Sunday, 7 June 2015

Screen Titles and Style Guides


A few notes on filmmaking practice that may be useful thought fodder to start-up independents.

When adding text to title sequences, one may want to pay some attention to the white space on the screen. White space is the relationship between text and imagery and it can radically determine the composition being aimed for by simply adjusting the x and y coordinates of where text and imagery sit in relation to each other. Two particular adjustments regarding the text itself you will might want to focus on when determining how your text sits within any given space is leading and kerning.

Kerning determines the spacial values between each grapheme (little squiggle we call letters) and leading will adjust the spacial value vertically. Observing these factors in design decisions hones visual awareness. Any individual who understands design concepts learns to speak their own visual language as well as being able to translate and use universal ideas to communicate to others also.

Ho w w o r   ds are placed w ill de term ine mean
                                                                          ing


White Space is an important function in these design decisions and should not just be an empty area to fill up, if you examine the Gestalt of a design, one will notice that the asymmetrical or symmetrical area of your image has its own shape also. Have a look at this image below by Edgar Rubin Gestalt, the Danish phenomenologist.


Verso, Recto and Gutter are also three areas that can assist with determining title layouts. These terms are traditionally used for page structures of books but using the idea of the "rule of thirds" I am using it to describe the horizontal spread of a screen. Verso is the left area of your screen, gutter is the centre pillar, and rector is the right area. All these nuances are useful to consider when creating titles, I find there are so many mimicking generic title sequences out there, it makes all the difference, if you have a difference. Once all these nuances are brought together with a style that pleases you, the next step is creating a 'style guide' in order to pass on to any post-production staff you hire for the next job. Even if the work is different from the last, it is good to have a uniform set of values you can transfer over, saving time and possibly money.

And lastly a word on not aiming for innovation and originality.





What is a style guide? A style guide is a manual to assist teams systematize approaches to layout and essential design features of a company, group or project. A readily accessible and comprehensive style guide might be the one used by Mac which covers pretty much everything there is to do with outputting material under the 'Mac' brand. For a more simplistic and visually stimulating example of a style guide, have a look at the Western Australian Tourism style guide for their WA Brand logo.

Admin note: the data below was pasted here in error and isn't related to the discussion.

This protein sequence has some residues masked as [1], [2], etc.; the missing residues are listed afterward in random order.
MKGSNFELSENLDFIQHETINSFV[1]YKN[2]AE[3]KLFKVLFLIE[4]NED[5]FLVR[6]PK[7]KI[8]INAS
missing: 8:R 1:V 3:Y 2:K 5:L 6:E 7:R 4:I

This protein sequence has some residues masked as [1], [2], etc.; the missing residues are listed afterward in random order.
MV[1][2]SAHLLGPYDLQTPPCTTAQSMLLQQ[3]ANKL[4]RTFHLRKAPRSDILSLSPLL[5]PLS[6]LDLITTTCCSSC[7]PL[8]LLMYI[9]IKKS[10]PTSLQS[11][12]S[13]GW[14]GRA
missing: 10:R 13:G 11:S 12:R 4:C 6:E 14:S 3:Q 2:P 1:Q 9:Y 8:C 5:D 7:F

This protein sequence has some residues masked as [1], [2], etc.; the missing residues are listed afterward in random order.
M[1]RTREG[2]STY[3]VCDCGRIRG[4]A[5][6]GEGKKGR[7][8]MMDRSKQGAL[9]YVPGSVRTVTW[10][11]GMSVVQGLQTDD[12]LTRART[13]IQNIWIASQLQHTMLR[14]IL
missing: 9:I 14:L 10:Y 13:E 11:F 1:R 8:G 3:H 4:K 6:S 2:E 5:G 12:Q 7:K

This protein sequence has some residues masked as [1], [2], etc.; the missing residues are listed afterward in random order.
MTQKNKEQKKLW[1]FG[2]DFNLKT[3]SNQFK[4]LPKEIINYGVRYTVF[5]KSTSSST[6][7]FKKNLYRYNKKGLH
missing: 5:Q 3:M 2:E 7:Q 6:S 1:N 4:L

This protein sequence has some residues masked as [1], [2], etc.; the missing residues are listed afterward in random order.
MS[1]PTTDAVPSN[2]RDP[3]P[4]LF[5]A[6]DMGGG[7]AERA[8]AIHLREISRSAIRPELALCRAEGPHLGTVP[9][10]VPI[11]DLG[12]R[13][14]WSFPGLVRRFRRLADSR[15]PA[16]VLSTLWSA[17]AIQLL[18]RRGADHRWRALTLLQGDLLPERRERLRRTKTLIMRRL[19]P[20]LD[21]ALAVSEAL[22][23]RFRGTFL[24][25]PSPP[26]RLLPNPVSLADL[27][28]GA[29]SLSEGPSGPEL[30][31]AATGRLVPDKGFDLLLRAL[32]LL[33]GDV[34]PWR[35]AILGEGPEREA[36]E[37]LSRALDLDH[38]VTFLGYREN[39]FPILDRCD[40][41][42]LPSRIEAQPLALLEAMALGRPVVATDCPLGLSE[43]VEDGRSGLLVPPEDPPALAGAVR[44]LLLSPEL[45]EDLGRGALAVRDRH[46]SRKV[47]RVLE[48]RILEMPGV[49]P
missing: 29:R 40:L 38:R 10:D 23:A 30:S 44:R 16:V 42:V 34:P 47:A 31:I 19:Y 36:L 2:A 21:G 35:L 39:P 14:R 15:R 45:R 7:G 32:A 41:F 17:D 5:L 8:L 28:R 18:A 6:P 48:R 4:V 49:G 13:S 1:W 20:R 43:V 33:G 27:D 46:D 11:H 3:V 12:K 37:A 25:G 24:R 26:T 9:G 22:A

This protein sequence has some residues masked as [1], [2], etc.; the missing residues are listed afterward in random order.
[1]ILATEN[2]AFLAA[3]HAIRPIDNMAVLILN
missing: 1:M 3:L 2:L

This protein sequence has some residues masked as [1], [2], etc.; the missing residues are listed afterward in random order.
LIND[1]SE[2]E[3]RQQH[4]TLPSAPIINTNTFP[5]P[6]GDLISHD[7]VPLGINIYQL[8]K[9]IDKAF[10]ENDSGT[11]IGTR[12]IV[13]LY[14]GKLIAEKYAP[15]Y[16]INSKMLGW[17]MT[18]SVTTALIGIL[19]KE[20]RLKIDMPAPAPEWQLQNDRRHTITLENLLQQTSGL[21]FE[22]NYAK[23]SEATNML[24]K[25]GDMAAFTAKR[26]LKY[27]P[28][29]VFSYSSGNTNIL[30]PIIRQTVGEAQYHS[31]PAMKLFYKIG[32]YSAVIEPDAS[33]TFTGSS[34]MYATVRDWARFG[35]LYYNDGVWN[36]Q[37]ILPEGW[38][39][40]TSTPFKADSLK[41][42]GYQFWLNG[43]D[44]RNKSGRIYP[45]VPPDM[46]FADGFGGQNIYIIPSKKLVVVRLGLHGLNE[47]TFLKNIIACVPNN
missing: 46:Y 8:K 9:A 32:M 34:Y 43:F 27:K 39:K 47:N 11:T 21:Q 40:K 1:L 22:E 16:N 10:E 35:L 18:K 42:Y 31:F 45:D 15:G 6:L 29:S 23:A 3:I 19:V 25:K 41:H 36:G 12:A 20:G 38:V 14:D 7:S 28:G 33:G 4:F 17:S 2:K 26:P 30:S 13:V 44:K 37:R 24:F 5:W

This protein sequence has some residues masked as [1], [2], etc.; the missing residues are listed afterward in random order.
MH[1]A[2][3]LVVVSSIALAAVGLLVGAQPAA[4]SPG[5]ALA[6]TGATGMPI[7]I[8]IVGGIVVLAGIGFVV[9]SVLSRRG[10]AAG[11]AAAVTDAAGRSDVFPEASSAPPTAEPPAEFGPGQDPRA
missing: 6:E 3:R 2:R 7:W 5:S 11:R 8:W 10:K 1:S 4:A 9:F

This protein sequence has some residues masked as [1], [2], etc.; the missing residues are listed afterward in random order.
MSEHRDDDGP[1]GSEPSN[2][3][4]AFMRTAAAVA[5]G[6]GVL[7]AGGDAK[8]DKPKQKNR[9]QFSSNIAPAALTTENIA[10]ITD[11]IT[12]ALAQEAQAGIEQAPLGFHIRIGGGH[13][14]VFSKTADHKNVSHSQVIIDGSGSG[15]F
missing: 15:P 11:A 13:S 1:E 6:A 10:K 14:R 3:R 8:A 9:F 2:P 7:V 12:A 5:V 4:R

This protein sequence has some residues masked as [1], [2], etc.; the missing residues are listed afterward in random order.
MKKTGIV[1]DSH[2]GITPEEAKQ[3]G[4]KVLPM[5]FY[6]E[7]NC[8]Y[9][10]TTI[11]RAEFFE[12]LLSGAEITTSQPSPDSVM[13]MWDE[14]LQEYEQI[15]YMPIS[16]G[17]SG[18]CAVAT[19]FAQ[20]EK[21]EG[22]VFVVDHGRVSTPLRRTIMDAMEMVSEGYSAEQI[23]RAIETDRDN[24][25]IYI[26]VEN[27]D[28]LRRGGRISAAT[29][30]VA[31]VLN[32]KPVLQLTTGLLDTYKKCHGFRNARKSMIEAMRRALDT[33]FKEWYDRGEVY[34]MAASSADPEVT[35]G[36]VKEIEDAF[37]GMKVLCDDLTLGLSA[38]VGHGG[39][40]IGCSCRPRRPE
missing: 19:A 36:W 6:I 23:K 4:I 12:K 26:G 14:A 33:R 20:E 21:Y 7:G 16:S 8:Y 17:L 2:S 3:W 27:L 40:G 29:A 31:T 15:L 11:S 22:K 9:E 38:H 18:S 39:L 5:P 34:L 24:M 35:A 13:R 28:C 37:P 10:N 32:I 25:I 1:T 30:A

If you have a read of the Mac style guide you will notice that even the tiniest detail is covered to ensure that any document produced under the banner of Apple Macintosh assimilates exactly with any other corresponding document produced. It is by using these style guides that the individuality of enormous companies and especially so companies like Apple that are recently burgeoning with an Open-Source and GNU License like attitude (See Dashboard Gadgets, Widgets, and iPhone Developers) are maintained in a soft-environment. However, it can be used in any output of media, such as digital video, especially if you are a start-up video production business.

It should have a specific colour palette but it should also cover content as well. A style guide is mirror template of all that is included or can be included in your project. A starting point to mapping out a style guide might be to designate specific font type to the project. What kind of font might be used for credits, titles, etc.

Also you might want to consider navigation if you plan on shipping your films via DVD. Where do specific navigation buttons sit? What size are the "Return to Menu" or "Exit" tabs? How do we identify a link in your interface? Do you use arrows or something other for linear navigation?

Style guides must also factor in sounds and music so it is important to define these also.

Terminology in the style guide is a big factor in making sure your project retains its identity as a whole. The way that one person writes a sentence or a word can be radically different to the way someone else might. Consider how certain words are spelled or used. For instance words with CamelCase or CamelCaps are a big one to watch out for, as an example the word CinemaScope might be broken up by another person as Cinema Scope if they were unfamiliar with the term. Be aware of words that might have room for hyphens such as any Compound words, you might think that writing "Up to date" will be translated by everyone that way until you Beta Test your project and you see "Up-to-date" popping up everywhere.

Your style guide may want to give a few paragraphs to the objectives, themes and philosophies behind the project and the team. Or a general overview of the this behind your filmmaking practice.

Make sure you include a check-list of the most essential rules in your Style Guide so that any further development can be easily accounted for. A list of Verbs (Doing words) may also be useful when creating a Style Guide particularly for an Interactive Interface.

For a neat over-view of compiling your style guide have a look at the slide-show developed by Janice Gelb from Microsystems Inc called "Developing a Company Style Guide".

Feed me, Seymour!

I like to watch

Loading...

CC

Creative Commons License
snuffboxfilms by rups is licensed under a Creative Commons Attribution-Noncommercial-Share Alike 2.5 Australia License.
Based on written and pictorial posts at snuffboxfilms.free.

Further reading ...

ping rss